This year the NBA Finals does not feature super teams or legacy defining clashes, but instead a matchup of two teams that have taken two very different paths to success
It is often said that the NBA is a league of stars, and to win in this league you need multiple stars on your team. With a few exceptions (1979 Seattle SuperSonics and 2004 Detroit Pistons), this is mostly true. But what it also suggests is that there is only one way to win and one way to reach the Finals. Since the year 2000, 39 of the possible 46 Finals participants were top 3 seeds in their conference.
It has been understood that lower seeds in the playoffs were there to show a possibility of success, but were ultimately good for one shocking first round upset or as a tune up for the truly great teams in the league. But this year's Finals are different. In the Denver Nuggets and Miami Heat we have a clash between two paths. There is the slow build of Denver that was the best team in the Western Conference all year, going up against a team that barely made it out of the play-in tournament in the Heat. In the grand scheme of things, this Finals shows the basketball-watching world that there is more than one way to find success in this league.
The Denver Nuggets and the Traditional Path
The Denver Nuggets are a team with a story that we have seen before. The Nuggets have a superstar player in Nikola Jokic who is at the peak of his powers, with a homegrown supporting cast of Jamal Murray and Michael Porter Jr. that were developed by the team and fully healthy. Mix in some key role players like Kentavious Caldwell-Pope, Bruce Brown, and Aaron Gordon and you have a team that was the best in the Western Conference this season with a 53-29 record.
Now firmly in the Jokic era, the Nuggets are in their 5th consecutive playoff appearance and finally a Finals breakthrough after losing in the first round last year, making the conference finals in 2020, and two second round exits in between that conference finals appearance. This is a team that has steadily improved, with a player that has won league MVP twice. The team has won over 46 games every single season in this 5 year stretch. If there’s one thing that the Nuggets don’t do it’s take the regular season lightly.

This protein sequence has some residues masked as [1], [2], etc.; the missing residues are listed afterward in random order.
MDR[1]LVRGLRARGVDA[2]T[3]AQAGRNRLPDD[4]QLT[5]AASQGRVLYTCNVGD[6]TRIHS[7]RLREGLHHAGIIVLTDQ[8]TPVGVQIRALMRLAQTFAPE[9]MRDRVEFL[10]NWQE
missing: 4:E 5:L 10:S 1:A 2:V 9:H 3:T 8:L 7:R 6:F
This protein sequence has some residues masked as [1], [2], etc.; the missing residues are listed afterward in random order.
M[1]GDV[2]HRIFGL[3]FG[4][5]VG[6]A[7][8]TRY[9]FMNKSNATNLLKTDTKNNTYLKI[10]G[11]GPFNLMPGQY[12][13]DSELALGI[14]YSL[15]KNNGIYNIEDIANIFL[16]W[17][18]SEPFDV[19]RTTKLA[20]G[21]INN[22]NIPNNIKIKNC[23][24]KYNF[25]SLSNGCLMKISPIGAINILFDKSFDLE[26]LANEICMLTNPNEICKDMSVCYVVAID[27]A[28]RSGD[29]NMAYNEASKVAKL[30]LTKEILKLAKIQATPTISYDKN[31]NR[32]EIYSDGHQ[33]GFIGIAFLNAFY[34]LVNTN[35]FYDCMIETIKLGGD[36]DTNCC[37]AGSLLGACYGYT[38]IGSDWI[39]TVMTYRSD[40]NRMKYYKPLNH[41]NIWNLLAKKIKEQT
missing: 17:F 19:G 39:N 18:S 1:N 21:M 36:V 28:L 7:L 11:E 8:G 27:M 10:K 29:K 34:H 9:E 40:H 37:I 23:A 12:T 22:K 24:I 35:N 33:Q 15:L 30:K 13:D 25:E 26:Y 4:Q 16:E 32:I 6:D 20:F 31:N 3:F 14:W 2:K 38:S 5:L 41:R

And in today’s NBA that’s a bigger deal than you might imagine. All of the Nuggets core rotation players played over 56 games this season, and the team prided itself on a deep roster to maintain its position throughout the regular season into the playoffs. In a league that has become known for load management and disregarding the importance of winning regular season games, the Nuggets are the type of team that the NBA should feel is a poster child for the mentality of a franchise.
What the Nuggets prove in this league is that seeding matters, that winning regular season games matter. Being the number one seed meant that they played the average Minnesota Timberwolves in the first round as opposed to the dangerous Los Angeles Lakers, who they played in the Conference Finals. It meant having home court advantage throughout the playoffs in an arena where they have been excellent all season (the team had a 34-7 record at home this season). So as league critics bemoan the regular season and how little it means in the grand scheme of crowning a champion, the Nuggets are the counter to that argument. That is a stark contrast to the road that their opponent in the NBA Finals, the Miami Heat, have taken to get where they are.
The Miami Heat and a Most Unlikely Run
The NBA a number of years ago had a problem on its hands. Teams would be midway through the season and not want to be stuck in the middle, affectionately known as purgatory, so they would trade their veterans and play a bunch of nondescript young players in an effort to lose games and increase their Draft Lottery odds. That process is called tanking. The NBA has implemented some changes to deter this practice, which in the view of many devalues multiple regular seasons.
There are two notable ways that the league has sought to accomplish this. The first was to flatten the Draft Lottery odds. This meant that the worst team in the NBA went from having a 25% chance at the top pick to now having a 14% chance. The odds of winning the lottery were reduced, thus making losing on purpose a more risky endeavor.
The second measure has been the institution of the Play-In Tournament. This change in playoff format meant that the 7 & 8 seeds in each conference no longer had automatic playoff berths. Instead, they had to survive a double elimination tournament with the 9 & 10 seeds to determine who would advance to the playoffs. The result of this has been more teams fighting for positioning later in the season and fewer teams outright tanking. The play-in has only been around for a few years but it has produced an NBA finalist this season: the Miami Heat.